The Belgian label Parenthèses Records was formed originally in Perth, Western Australia, and still retains close connections with this country. From Melbourne, the cross-cultural duo ZÖJ are a great fit for the label, creating liminal music that's intentionally hard to get a grip on, but is deeply pleasurable. Iranian-born musician Gelareh Pour plays two Persian string instruments, the Kamancheh and the Qheychak Alto, while Brian O'Dwyer's drumkit winds within and around her melodies. The music can be filmic and evocative, or abstract and contemporary, and at times Gelareh adds impassioned vocals, including lyrics from a number of renowned Persian poets. This is emotive music to lose yourself in.

toechter - Epic Wonder [Morr Music/Bandcamp]
German trio toechter (it means "daughter") are three women whose main instruments are violin, viola and cello. Along with their voices and electronic treatments, they build songs that seem to exist equally in the classical world, indie rock and the post-club spaces that used to be called chillout rooms. Their second album, Epic Wonder, comes out in February 2024 from venerable German indie/electronic label Morr Music, and from the first single and title track, it will be both epic and wondrous. Who am I to deny them this wording when it's the pure truth?

Kirk Barley - Courtyard [Odda Recordings/Bandcamp]
I'm very pelased to say I've been supporting Kirk Barley's delicate, rhythmic music on Utility Fog since his 2019 album Landscapes. Although it's the debut from "Kirk Barley", it wasn't by any means his first release - he'd previously appeared as Bambooman among others, at times making feints towards the dancefloor - but under his own name he consolidated a sound that filtered acoustic guitar, cello and field recordings through an idiosyncratic electronic lens - and often with drums from Matt Davies, with whom he has since frequently collaborated under the name Church Andrews. Here again, for the second release on Thea Hudson-Davies' Odda Recordings, we have Kirk Barley as Kirk Barley. The music on Marionette comes from modular synths, guitars, and on this track cello upon cello, looping little phrases, undulating in amongst the sound of running water. Unassuming music, but please give it your attention!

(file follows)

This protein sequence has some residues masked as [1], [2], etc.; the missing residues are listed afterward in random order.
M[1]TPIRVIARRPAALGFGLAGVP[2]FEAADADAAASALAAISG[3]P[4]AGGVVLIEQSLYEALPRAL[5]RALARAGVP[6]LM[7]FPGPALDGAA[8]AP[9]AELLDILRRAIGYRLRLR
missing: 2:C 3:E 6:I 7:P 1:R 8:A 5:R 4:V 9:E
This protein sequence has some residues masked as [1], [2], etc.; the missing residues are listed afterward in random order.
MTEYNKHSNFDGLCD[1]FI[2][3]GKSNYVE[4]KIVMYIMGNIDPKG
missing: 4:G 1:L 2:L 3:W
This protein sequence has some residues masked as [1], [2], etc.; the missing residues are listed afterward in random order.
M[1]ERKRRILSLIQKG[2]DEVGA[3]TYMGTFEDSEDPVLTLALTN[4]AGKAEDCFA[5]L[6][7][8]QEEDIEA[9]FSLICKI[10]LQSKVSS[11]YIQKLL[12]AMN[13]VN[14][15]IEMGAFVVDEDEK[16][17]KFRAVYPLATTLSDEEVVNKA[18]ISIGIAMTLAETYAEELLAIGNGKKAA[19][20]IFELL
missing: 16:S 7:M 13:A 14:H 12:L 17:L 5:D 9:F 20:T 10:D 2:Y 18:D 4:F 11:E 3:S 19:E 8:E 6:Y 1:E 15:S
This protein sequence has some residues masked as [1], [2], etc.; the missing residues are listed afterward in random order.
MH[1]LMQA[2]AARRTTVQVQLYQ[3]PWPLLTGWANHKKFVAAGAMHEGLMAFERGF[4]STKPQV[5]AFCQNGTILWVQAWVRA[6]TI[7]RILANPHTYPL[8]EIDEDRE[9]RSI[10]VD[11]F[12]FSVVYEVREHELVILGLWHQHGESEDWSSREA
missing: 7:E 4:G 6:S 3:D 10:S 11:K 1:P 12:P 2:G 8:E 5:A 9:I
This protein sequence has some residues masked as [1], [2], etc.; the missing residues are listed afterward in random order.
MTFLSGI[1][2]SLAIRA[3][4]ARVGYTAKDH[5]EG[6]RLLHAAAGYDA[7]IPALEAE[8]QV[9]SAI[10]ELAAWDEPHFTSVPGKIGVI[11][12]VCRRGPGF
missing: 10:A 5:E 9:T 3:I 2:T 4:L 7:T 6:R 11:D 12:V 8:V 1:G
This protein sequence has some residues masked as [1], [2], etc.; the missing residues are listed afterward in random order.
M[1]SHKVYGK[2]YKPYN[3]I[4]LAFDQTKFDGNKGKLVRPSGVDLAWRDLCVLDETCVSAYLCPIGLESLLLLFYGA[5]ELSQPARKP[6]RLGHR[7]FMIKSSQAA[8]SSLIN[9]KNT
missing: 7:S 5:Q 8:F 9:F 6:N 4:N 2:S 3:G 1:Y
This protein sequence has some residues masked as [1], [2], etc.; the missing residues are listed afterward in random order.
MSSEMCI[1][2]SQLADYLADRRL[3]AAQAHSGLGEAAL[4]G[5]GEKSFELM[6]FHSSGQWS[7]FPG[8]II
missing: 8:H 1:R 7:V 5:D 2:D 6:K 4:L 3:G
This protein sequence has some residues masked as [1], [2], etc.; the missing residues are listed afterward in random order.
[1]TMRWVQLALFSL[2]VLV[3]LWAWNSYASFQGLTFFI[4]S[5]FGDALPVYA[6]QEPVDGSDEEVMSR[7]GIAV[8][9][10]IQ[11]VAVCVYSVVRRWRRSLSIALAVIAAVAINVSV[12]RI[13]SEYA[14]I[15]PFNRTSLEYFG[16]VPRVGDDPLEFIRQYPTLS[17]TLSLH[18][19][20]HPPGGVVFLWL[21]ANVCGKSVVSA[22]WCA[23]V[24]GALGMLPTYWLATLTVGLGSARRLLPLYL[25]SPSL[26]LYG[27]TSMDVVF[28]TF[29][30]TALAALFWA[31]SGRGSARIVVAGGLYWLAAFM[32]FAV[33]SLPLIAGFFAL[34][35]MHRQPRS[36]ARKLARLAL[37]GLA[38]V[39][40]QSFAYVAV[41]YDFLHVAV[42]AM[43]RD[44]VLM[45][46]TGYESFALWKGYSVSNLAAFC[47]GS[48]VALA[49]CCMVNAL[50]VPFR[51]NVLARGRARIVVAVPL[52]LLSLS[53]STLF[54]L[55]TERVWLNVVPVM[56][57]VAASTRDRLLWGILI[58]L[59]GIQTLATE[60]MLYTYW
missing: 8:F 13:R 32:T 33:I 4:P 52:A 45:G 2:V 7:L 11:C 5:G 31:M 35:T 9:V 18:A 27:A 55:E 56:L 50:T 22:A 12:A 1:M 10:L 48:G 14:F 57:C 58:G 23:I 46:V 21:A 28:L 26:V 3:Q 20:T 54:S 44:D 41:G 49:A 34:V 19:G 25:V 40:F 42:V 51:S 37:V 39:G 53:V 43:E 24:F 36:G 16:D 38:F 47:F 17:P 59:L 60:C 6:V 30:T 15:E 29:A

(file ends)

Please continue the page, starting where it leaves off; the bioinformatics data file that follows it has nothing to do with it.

Listen again — ~210MB

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Sunday, 19th of November, 2023

Playlist 19.11.23 (11:00 pm)

Underground hip-hop royalty; remixed noise-rock and jungle-grime; a breakcore legend making rhythmic proto-techno on modular synths; dubstep-jungle and industrial-jungle hybrids; percussion-electronics mind-melds; bass-heavy noise-beats; deconstructed cello, deconstructed piano, deconstructed indie, deconstructed industrial acoustic cabaret, very deconstructed American Primitive guitar; and indie-postrock-dub-techno.
All of this, for you. Tonight.

Also, HUGE thanks to Mara Schwerdtfeger for her excellent curation last week while I was down with Covid!

LISTEN AGAIN, you know the drill: stream on demand at FBi's website, or podcast right here.

Blockhead - The Cella Dwellas Knew ft. Quelle Chris [Backwoodz Studioz/Bandcamp]
New York beatmaker Tony Simon aka Blockhead has a long history of solo albums, and has released a bunch on that once home of instrumental hip-hop Ninja Tune, as well as billy woods' Backwoodz Studioz. There are no instrumentals at all on The Aux, his latest for Backwoodz, and the guest list is enough to leave the most casual underground hip-hop fan salivating, with woods and his duo Armand Hammer, Danny Brown, Open Mike Eagle, AKAI SOLO, ShrapKnel and many others appearing, as well as his frequent collaborator Aesop Rock. Quelle Chris's feature is a stand-out though, with his customary drawl rhyming "lost" with "source"/"sauce", and Blockhead's funky sampled jazz choir and skittering boom-bap beats. Check the cool animated video just released with the album.

Aesop Rock - Black Snow (feat. Nikki Jean) [Rhymesayers/Bandcamp]
Blockhead used to be Aesop Rock's main production partner, going way back to at least 2000's Float, although in 1999, Appleseed was already mostly self-produced, with just one Blockhead number. Aes's last album saw the two get back together - Garbology is officially credited to both - but Integrated Tech Solutions is more of a follow-up to the last self-produced opus Spirit World Field Guide. Like that album, ITS is a sardonically parodic concept album, and once again Aes's production is the perfect foil for his nimble dictionary-in-a-sentence raps. For years now Aes has commented on his anxiety & depression, and his tendency to keep to himself. On "Black Snow", the album closer, he imagines himself prepping for a climate doomsday augured by the snow turning black: "Precipitation should be clear or not at all, but..." Nikki Jean's sweet bridge is just as chilling when you listen closely, and the change-up for the last verse is a genius of perky beats and dark-as-fuck lyrics. "Aes get the dark cloud active" as depression takes hold, and "See you in the morn, the forecast ain't right". A helluva finish to another brilliant album.